Client now retransmits the last data in a 367 bytes TCP segment. The client has now spread out the HTTP Get over three different packets, packet #7, packet #9 and packet #10. The total TCP data is still 1439 bytes (536 + 536 + 367 = 1439).
Packet #11 and Packet #12
The server now Acknowledge the two last packets sent by the server. All packets sent by the client has now arrived on the server.
Even though there is a MTU/MSS problem in this network the connection was not dropped. However the packets were transmitted in a very inefficient way. By retransmitting the packet in smaller chunks we have increased the round trip time by about 2 seconds we have also doubled the number of packets that is sent in this connection.
How to configure the Clavister to avoid these problems:
There are basically three things you can do in order to improve the situation.
- 1. Modify the MTU on the involved interfaces.
2. Modify the TCP MSS Max advanced setting.
3. Enable Path MTU Discovery on the service.
Modify the MTU on the involved interfaces.
First of what should we change the MTU to and which interface should we change it on? The easiest way to figure this out is with ping and the length parameter. Here is an example from Windows CMD:
This will send an ICMP packet that contains 1372 bytes of data to 184.108.40.206. Let’s say that 1372 is the largest amount of data that you can send and still get an answer, this means that the MTU is 1400. Remember we need to add the IP header and now we also need to add the ICMP header, 1372 bytes + 20 bytes + 8 bytes = 1400 bytes.
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ping 220.127.116.11 –l 1372
Now on which interface should we change the MTU, let’s say that we have a simple setup like this:
TCP MSS will automatically be “clamped” to the lowest MTU of the involved interfaces. If you have two interfaces Lan(1400 MTU) and Wan(1500 MTU) the TCP MSS used will be 1360. It will be up to the administrator to decide on which interface you want to modify the MTU. Let’s say that we also have a DMZ interface where internal resources resides that the LAN clients are using. If so it might not be preferable to lower the MTU on the Lan interface since we will then also use the lower MSS when communicating between the LAN and DMZ interface.
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Clients ---(LAN)Firewall(WAN)--- Internet.
Modify the TCP MSS Max advanced setting.
As mentioned changing the MTU will affect all traffic on that traffic including UDP traffic. Sometimes it could be beneficial to just change the TCP MSS Max setting. This will only affect TCP traffic but it’s however a global setting. Meaning, all interfaces will be affected (Excluding VPN interfaces). As mentioned this is very situational, there could be situations where only TCP traffic are affected.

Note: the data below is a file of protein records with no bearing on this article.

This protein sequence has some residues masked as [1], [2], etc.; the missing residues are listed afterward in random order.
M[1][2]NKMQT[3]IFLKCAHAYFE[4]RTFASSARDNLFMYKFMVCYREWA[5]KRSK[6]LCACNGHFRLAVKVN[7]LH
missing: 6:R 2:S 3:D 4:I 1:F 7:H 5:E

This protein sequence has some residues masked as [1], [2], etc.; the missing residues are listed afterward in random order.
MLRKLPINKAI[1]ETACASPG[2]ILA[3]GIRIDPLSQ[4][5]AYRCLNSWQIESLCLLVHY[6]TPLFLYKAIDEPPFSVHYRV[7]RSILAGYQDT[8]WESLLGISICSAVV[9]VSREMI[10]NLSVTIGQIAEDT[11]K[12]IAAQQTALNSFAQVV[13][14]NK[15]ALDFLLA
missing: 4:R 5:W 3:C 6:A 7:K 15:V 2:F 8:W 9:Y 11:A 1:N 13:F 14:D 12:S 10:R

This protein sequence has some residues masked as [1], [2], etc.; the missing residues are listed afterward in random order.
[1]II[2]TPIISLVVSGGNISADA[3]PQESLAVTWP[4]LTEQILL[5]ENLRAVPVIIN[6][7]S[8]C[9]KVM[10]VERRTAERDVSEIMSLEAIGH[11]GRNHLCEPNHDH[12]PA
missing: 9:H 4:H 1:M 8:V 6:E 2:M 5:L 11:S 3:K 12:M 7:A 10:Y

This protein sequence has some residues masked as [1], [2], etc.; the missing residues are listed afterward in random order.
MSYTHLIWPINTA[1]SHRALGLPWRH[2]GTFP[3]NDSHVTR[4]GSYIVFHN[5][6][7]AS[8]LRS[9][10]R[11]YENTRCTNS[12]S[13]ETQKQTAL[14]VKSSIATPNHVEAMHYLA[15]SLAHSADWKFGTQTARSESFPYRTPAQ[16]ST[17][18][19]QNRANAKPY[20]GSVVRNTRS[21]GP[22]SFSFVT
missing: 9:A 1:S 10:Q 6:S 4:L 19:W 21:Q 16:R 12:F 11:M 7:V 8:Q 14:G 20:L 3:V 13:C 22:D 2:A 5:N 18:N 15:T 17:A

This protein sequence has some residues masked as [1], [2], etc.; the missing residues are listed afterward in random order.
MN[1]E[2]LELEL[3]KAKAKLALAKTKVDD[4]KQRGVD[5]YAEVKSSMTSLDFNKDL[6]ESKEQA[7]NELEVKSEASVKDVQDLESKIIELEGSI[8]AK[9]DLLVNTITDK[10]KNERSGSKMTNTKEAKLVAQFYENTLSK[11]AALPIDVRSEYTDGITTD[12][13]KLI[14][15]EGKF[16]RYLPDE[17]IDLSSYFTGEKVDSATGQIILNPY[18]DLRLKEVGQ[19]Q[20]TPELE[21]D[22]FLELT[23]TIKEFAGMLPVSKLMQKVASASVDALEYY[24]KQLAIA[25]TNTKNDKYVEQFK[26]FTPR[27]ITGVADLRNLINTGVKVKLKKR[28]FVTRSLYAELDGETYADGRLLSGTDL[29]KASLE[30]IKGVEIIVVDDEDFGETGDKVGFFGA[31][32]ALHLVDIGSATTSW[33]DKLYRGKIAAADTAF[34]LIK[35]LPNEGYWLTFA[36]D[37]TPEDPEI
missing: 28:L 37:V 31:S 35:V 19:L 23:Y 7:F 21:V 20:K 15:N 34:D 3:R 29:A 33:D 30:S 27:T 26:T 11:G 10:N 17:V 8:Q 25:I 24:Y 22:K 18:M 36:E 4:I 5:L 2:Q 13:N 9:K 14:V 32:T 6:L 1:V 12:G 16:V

The TCP MSS Max setting can be found under System -> Advanced Settings -> TCP Settings in the WebUI. Default value is 1460 bytes and as mentioned this is a global setting and will affect all TCP traffic passing through the firewall.
This cannot be tested with ICMP since it only changes the MSS of TCP, in this case you have to look at packet captures. For example decrease the value by 10 to 1450 and try to visit any HTTP or HTTPS site, can a full size segment reach the server or can the server send a full size segment back. If not decrees TCP MSS Max even more.
Enable Path MTU Discovery on the service.
This will enable the possibility for the Clients to modify the MTU them self without the need for an administrator to do anything other than activating it on the firewall. But it does however require that all nodes between the Client and the Server to support Path MTU Discovery and that is not always the case.
PMTUD works by using the Don’t Fragment (DF) bit of the IP header and a subcode of the ICMP Destination Unreachable message, “Fragmentation Needed”.
Here is an example on how it works:
- 1. Client sends a 1500 byte TCP packet.
2. Router sends a ICMP error “Fragment to 1300 bytes”
3. Client now sends a 1300 byte TCP fragment.
4. Client then sends the rest of 1500 bytes of data, 200 bytes.
5. Server ACKs the data.
6. Client now send 1300 bytes of data.
7. Serer ACKs the data.
In the Clavister Path MTU Discovery is enabled on a Service base, it’s not a “global” setting that affect the whole system. In order to activate it we need to enable two settings on the service:
- 1. “Forward ICMP Errors” – Allows ICMP error for active connections to be forwarded through the system.
2. “Enable IPv4 Path MTU Discovery” – Allows communicating endpoints to negotiate optimal packet sizes. This prevents fragmentation by network equipment between the endpoints. Path MTU Discovery relies on ICMP message forwarding so ICMP forwarding must also be enabled.